The Rest Is History

Sneakily profound silliness, “unicorn bones,” and Dante.

By Jaime Fuller

Friday, July 09, 2021

Leopard, c. 1915. Photograph by Harris & Ewing. Library of Congress, Prints and Photographs Division.

• “Bringing Up Baby is the silliest thing to happen to American comedy…and has been a reminder for eighty-three years (and counting) of how necessary and sneakily profound silliness can be.” (The Current)

• “Whenever someone asks me about the Paleo diet, I’ll say, ‘Which population are you talking about? Are you talking about the humans who were living in Northern Asia, the humans who were living in Europe, the humans who were living in Africa on a grassland environment, the humans who were living in a forested region, the humans who were living on coasts?’ During the Paleolithic, you’re going to have very different diets depending on the human population we’re talking about. It’s because humans are unbelievably, dietarily flexible. We can eat anything. In those varied habitats, we did eat everything. There’s no one-size-fits-all diet for humans.” (Nautilus)

• “Cave art wouldn’t exist without harnessing fire. So to unravel the mysteries of subterranean studios, it’s key to understand how prehistoric artists lit their surroundings.” (Science News)

• In other cave art news: “Cave thought to hold unicorn bones actually home to Neanderthal artwork.” (LiveScience)

• “Early Americans actively responded to sickness and disease through narrative—seeking to find God’s providential power and mercy in their suffering. They worked out these narratives in their day-to-day encounters with illness, and they applied them to experiences of epidemic.” (Zócalo Public Square)

• Look at photos from Canadian residential schools: “These images don’t show the crowding, the abuse, or other terrible conditions. But they do starkly reveal the system’s relentless effort to change the students’ traditional clothing, hairstyles, and religious beliefs.” (New York Times)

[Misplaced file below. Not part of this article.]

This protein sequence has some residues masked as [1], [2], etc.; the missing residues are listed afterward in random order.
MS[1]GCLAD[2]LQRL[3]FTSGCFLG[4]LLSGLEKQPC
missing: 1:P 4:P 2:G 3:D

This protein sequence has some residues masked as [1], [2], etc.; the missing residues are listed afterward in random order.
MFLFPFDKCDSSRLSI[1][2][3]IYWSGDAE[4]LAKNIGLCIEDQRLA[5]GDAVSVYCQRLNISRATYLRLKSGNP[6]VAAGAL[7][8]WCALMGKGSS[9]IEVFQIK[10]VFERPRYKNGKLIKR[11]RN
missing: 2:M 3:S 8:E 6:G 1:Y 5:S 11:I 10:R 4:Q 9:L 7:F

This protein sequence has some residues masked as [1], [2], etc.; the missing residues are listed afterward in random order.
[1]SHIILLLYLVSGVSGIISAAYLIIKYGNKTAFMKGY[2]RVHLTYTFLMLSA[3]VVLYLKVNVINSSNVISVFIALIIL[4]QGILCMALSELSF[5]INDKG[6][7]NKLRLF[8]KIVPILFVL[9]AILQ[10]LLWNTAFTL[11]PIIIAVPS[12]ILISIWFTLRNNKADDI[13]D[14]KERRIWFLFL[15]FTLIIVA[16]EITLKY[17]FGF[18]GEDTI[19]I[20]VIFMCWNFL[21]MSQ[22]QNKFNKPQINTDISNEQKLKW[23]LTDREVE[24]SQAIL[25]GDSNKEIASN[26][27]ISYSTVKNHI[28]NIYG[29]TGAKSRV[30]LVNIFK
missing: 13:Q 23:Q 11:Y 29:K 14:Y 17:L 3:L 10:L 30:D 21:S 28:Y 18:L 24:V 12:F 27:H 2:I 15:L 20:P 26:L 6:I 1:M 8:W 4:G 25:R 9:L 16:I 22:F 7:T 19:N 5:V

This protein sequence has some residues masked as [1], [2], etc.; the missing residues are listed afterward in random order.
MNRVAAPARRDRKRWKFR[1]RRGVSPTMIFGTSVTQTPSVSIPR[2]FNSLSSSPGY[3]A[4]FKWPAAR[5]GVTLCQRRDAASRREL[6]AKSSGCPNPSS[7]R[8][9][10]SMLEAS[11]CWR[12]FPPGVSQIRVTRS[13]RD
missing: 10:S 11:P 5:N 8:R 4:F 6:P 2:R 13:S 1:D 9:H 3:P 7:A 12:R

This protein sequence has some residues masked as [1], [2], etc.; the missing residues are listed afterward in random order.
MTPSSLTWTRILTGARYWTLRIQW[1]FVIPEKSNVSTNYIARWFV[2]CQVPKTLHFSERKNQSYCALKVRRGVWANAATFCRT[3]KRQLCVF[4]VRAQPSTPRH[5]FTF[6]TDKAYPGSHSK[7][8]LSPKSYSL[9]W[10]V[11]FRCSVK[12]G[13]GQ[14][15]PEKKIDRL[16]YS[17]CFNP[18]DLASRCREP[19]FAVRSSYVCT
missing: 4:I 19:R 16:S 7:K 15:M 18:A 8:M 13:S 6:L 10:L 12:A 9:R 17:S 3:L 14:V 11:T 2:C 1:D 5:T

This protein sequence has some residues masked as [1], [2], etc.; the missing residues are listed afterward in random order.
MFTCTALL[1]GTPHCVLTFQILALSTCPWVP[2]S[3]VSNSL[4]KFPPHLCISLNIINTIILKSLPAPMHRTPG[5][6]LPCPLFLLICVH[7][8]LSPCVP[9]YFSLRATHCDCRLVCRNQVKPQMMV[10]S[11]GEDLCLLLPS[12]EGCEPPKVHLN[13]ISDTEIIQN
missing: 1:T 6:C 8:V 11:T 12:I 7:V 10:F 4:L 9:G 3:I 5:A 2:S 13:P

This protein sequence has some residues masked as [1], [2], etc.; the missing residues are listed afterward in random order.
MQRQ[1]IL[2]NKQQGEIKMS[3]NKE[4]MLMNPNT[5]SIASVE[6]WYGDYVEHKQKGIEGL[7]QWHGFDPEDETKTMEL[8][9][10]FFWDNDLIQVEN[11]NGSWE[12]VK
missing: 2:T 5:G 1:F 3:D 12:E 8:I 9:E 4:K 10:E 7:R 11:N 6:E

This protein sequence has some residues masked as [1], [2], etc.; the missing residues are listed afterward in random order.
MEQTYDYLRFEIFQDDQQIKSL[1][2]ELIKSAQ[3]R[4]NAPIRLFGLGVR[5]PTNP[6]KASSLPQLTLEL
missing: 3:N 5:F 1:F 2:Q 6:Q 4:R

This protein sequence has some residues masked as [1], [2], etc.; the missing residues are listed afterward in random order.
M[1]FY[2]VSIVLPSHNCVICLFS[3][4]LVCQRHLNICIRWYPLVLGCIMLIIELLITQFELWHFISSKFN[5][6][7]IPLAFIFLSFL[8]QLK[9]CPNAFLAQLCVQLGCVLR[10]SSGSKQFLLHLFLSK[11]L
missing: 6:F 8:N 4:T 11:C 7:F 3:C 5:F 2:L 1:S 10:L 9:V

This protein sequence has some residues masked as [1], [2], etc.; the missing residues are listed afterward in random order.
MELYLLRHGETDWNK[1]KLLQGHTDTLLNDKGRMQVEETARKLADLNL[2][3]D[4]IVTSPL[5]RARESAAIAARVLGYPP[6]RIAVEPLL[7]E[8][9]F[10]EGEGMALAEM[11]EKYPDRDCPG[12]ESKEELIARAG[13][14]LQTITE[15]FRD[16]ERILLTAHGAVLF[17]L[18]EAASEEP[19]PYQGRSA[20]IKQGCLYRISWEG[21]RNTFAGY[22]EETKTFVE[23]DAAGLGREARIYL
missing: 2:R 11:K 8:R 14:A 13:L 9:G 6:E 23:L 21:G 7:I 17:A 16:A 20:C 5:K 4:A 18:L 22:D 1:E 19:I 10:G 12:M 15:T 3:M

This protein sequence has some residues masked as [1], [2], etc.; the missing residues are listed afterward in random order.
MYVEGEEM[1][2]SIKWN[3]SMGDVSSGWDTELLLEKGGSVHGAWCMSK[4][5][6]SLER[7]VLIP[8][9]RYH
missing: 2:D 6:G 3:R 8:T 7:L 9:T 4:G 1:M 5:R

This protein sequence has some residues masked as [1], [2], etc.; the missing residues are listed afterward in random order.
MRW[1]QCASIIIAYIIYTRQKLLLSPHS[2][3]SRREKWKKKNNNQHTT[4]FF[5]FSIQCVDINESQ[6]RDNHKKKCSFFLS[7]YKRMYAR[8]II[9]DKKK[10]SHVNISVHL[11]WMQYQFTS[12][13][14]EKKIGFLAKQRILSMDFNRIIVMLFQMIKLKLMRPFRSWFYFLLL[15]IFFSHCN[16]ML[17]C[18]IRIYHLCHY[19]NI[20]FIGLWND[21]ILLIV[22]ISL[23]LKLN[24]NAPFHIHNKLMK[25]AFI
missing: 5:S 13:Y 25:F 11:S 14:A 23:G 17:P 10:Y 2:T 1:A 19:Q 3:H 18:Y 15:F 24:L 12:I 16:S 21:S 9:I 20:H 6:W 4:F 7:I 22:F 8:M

• A new exhibit on the Medici at the Met: “The art is great, the politics abstruse. I found the show fascinating without being terribly interesting. (Good luck keeping the names, dates, and deeds of the players straight. They teem like grasshoppers.) But the connoisseurship dazzles.” (The New Yorker)

• “A little-known World War II campaign in the Aleutian Islands left behind an undisturbed battlefield strewn with weapons.” (Archaeology)

• “The first, silent era of Hollywood, for example, was a bright period for deaf culture. The National Association of the Deaf made a film in 1913 called Preservation of the Sign Language, featuring George Veditz, who signed a philippic in defense of sign language and against pressurizing deaf people to verbalize, at a time when deaf children and adults across America were being discouraged from learning sign language and pushed toward speaking.” (The New Republic)

• “This year marks the seven hundredth anniversary of Dante’s death—in Ravenna, on 14 September 1321, of malaria—and the tributes have been plentiful.” (London Review of Books)

• This week in obituaries: Lauren Berlant, Robert Downey Sr., Richard Donner, Delia Fiallo, William Fagaly, Richard C. Lewontin, Dilip Kumar, Clare Peploe, Suzzanne Douglas, Dicky Maegle, Raffaella Carrà, Jivan Gasparyan, Tran Thien Khiem, Peter Zinovieff, Albert Eisele, Barbara Murphy, Gillian Sheen, James Kallstrom, Terry DonahueEdward Mortimer, and Jovenel Moïse.